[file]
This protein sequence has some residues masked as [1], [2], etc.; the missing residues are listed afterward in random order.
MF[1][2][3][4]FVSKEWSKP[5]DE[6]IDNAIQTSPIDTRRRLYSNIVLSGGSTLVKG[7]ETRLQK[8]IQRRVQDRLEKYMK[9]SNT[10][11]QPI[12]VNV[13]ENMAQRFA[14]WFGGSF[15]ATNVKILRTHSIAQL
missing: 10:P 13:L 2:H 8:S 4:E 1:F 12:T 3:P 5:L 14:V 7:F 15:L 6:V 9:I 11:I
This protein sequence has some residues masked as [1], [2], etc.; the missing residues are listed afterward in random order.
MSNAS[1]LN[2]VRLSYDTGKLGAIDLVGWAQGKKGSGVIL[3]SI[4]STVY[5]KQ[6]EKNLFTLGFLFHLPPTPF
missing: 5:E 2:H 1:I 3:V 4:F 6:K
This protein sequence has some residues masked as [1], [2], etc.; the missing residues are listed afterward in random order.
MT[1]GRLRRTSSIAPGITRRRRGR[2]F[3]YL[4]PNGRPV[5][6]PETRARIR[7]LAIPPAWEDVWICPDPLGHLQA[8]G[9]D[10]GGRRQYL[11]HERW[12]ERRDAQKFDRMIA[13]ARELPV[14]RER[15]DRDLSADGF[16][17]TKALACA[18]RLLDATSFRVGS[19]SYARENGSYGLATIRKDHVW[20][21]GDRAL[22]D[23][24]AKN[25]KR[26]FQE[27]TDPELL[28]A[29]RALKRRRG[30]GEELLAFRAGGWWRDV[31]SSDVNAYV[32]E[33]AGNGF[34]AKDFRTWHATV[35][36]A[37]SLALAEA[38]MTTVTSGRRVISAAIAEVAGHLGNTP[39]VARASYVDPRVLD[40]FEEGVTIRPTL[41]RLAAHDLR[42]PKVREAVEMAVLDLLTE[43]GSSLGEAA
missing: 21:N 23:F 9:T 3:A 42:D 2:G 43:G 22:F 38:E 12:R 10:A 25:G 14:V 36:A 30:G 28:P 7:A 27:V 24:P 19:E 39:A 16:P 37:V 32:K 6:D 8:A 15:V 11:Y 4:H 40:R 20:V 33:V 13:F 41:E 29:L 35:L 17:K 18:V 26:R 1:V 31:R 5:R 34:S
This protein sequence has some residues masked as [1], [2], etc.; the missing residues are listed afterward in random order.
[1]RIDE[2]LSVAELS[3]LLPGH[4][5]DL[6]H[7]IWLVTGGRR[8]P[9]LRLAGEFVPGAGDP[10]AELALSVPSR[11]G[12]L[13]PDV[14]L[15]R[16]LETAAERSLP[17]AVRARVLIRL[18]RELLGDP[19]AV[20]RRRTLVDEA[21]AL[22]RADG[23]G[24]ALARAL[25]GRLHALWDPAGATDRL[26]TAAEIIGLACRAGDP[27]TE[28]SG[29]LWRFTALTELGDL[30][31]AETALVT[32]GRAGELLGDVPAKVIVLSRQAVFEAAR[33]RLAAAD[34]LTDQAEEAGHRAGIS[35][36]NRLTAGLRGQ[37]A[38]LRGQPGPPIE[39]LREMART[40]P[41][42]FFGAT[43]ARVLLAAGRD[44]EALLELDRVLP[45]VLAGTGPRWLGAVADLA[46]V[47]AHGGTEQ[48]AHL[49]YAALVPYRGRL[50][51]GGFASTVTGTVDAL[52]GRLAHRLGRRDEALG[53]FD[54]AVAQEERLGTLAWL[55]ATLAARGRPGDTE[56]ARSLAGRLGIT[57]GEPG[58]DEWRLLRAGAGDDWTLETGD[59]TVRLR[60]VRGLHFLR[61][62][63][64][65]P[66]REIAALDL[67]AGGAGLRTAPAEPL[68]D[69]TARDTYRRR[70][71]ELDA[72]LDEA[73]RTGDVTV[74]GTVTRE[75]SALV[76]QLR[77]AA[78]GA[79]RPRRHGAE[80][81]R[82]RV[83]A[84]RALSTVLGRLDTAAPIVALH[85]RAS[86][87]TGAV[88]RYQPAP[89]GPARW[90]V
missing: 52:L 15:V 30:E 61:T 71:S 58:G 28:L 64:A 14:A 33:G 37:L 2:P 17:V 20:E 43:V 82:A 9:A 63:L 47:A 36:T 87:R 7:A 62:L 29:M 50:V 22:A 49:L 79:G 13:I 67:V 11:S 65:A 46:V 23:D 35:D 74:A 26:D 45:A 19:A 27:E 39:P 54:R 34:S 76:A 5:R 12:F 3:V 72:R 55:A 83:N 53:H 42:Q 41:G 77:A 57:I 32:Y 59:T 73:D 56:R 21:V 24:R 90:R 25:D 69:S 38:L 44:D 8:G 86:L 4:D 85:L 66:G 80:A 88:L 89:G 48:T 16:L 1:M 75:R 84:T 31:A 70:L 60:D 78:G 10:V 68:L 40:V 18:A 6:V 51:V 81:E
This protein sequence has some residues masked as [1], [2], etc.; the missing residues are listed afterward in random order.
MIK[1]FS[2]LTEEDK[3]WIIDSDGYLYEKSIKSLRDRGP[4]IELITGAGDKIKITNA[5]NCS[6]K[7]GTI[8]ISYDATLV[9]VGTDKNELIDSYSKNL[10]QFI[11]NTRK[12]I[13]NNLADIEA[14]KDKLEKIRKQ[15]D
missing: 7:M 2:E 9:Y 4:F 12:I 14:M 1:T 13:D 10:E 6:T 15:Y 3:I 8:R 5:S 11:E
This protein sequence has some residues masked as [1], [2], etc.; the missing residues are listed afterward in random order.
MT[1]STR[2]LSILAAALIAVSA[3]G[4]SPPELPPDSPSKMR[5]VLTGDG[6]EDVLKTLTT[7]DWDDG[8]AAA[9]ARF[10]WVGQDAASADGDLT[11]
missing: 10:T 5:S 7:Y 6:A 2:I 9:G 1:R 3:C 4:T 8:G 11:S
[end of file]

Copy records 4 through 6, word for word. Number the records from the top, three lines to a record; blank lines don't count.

This protein sequence has some residues masked as [1], [2], etc.; the missing residues are listed afterward in random order.
[1]RIDE[2]LSVAELS[3]LLPGH[4][5]DL[6]H[7]IWLVTGGRR[8]P[9]LRLAGEFVPGAGDP[10]AELALSVPSR[11]G[12]L[13]PDV[14]L[15]R[16]LETAAERSLP[17]AVRARVLIRL[18]RELLGDP[19]AV[20]RRRTLVDEA[21]AL[22]RADG[23]G[24]ALARAL[25]GRLHALWDPAGATDRL[26]TAAEIIGLACRAGDP[27]TE[28]SG[29]LWRFTALTELGDL[30][31]AETALVT[32]GRAGELLGDVPAKVIVLSRQAVFEAAR[33]RLAAAD[34]LTDQAEEAGHRAGIS[35][36]NRLTAGLRGQ[37]A[38]LRGQPGPPIE[39]LREMART[40]P[41][42]FFGAT[43]ARVLLAAGRD[44]EALLELDRVLP[45]VLAGTGPRWLGAVADLA[46]V[47]AHGGTEQ[48]AHL[49]YAALVPYRGRL[50][51]GGFASTVTGTVDAL[52]GRLAHRLGRRDEALG[53]FD[54]AVAQEERLGTLAWL[55]ATLAARGRPGDTE[56]ARSLAGRLGIT[57]GEPG[58]DEWRLLRAGAGDDWTLETGD[59]TVRLR[60]VRGLHFLR[61][62][63][64][65]P[66]REIAALDL[67]AGGAGLRTAPAEPL[68]D[69]TARDTYRRR[70][71]ELDA[72]LDEA[73]RTGDVTV[74]GTVTRE[75]SALV[76]QLR[77]AA[78]GA[79]RPRRHGAE[80][81]R[82]RV[83]A[84]RALSTVLGRLDTAAPIVALH[85]RAS[86][87]TGAV[88]RYQPAP[89]GPARW[90]V
missing: 52:L 15:V 30:E 61:T 71:S 58:G 28:L 64:A 14:A 33:G 37:L 2:P 17:V 20:E 43:V 82:A 9:A 63:L 47:A 36:T 87:R 7:A 62:L 29:M 50:V 22:A 49:L 79:G 13:I 67:V 11:S 65:A 46:V 23:D 35:D 74:A 26:D 45:A 19:A 27:E 39:P 54:R 34:S 76:A 5:R 12:F 3:V 72:R 55:A 83:N 53:H 42:Q 41:G 77:A 57:I 32:Y 59:T 73:D 56:R 21:V 24:R 90:R 25:D 69:S 38:L 44:D 8:G 86:L 4:D 85:L 66:G 80:A 88:L 89:G 48:T 16:L 1:M 75:R 84:T 31:A 70:L 60:D 78:G 10:V 68:L 40:V 18:A 6:V 51:V 81:E
This protein sequence has some residues masked as [1], [2], etc.; the missing residues are listed afterward in random order.
MIK[1]FS[2]LTEEDK[3]WIIDSDGYLYEKSIKSLRDRGP[4]IELITGAGDKIKITNA[5]NCS[6]K[7]GTI[8]ISYDATLV[9]VGTDKNELIDSYSKNL[10]QFI[11]NTRK[12]I[13]NNLADIEA[14]KDKLEKIRKQ[15]D
missing: 7:M 2:E 9:Y 4:F 12:I 14:M 1:T 13:D 10:E 6:T 15:Y 3:I 8:R 5:S 11:E
This protein sequence has some residues masked as [1], [2], etc.; the missing residues are listed afterward in random order.
MT[1]STR[2]LSILAAALIAVSA[3]G[4]SPPELPPDSPSKMR[5]VLTGDG[6]EDVLKTLTT[7]DWDDG[8]AAA[9]ARF[10]WVGQDAASADGDLT[11]
missing: 10:T 5:S 7:Y 6:A 2:I 9:G 1:R 3:C 4:T 8:G 11:S